Vitamins and surgery for obesity
More and more people are resorting to obesity surgery. 102,000 procedures were performed in Europe in 2014, nearly 47,000 in France, including 13,879 gastric bypasses and 27,761 sleeves.
Long-term physical and anatomical consequences, changes in the perception of the body, social cataclysms, changes in the way people view them and changes in diet are all factors that profoundly change the life of the person being operated on.
Nutrition is not just the introduction of calories into your body, but it is also a contribution of many trace elements that are essential for the proper functioning of the body and maintaining optimal health, which may be a long-term deficiency.
Thus, bariatric surgery results in deficiency of vitamins, minerals and trace elements.
Why Does Chronic Surgery Cause Vitamin Deficiency?
- Surgery causes a decrease in food intake.
- Food tolerance is changing completely, some foods and food families may be discarded
- Depending on the technique, the bypass involves a higher risk of defects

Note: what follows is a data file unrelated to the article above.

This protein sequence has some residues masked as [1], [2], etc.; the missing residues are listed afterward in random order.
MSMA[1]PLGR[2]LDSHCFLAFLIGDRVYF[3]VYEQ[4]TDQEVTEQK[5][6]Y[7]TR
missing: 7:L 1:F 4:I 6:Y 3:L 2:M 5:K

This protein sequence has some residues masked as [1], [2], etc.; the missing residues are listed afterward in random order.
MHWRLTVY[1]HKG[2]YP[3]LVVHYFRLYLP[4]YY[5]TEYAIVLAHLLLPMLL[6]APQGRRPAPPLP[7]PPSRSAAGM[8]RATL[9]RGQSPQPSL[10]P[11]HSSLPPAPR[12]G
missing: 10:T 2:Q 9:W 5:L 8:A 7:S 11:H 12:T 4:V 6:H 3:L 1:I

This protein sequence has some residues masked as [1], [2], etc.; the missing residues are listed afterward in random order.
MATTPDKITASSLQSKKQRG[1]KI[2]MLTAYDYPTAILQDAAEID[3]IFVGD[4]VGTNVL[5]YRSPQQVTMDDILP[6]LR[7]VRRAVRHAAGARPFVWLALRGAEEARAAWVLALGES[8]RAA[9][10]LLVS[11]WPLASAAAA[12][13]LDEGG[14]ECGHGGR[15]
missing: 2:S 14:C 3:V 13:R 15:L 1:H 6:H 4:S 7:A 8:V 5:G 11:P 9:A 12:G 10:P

Therefore, post-surgery monitoring is required to prevent possible deficiency, regular blood tests and signs of defects will be required.
Therefore, in most cases you will need to take supplements with vitamins, minerals and trace elements daily.
For Sleeve Gastrectomy:
- Sleeve gastrectomy is an obesity surgery that causes an extreme reduction in the volume of the stomach in a vertical tube. The amount of food consumed during the day is lower. During the first months, the patient should get used to eating everything gradually. Therefore, there is a risk of vitamin deficiency after the sleeve, but also of minerals, as long as the patient is unable to eat enough and vary enough on a daily basis. The French national health authority mentions the need to add vitamins after the sleeve 6 to 12 months after the intervention.
- Risks of deficiency of vitamins B1, B9, B12, A, E and D, here the biggest risk of deficiency is especially for vitamin D
For gastric bypass:
- Gastric bypass is a dual-surgery surgery for obesity. The first restriction effect associated with a decrease in gastric volume and the second malabsorption effect with bypass of the small intestine. This malabsorption, very effective in weight loss, also leads to significant deficiencies in vitamins and minerals that need to be replenished for life with a sufficient daily allowance. Therefore, the consumption of vitamins after bypass remains essential throughout life and often requires taking several tablets.
- Vitamin B1, B9, B12, A, E and D deficiency, here the biggest risk of deficiency is especially for vitamin B12
For more information on these vitamins we have compiled a full article here.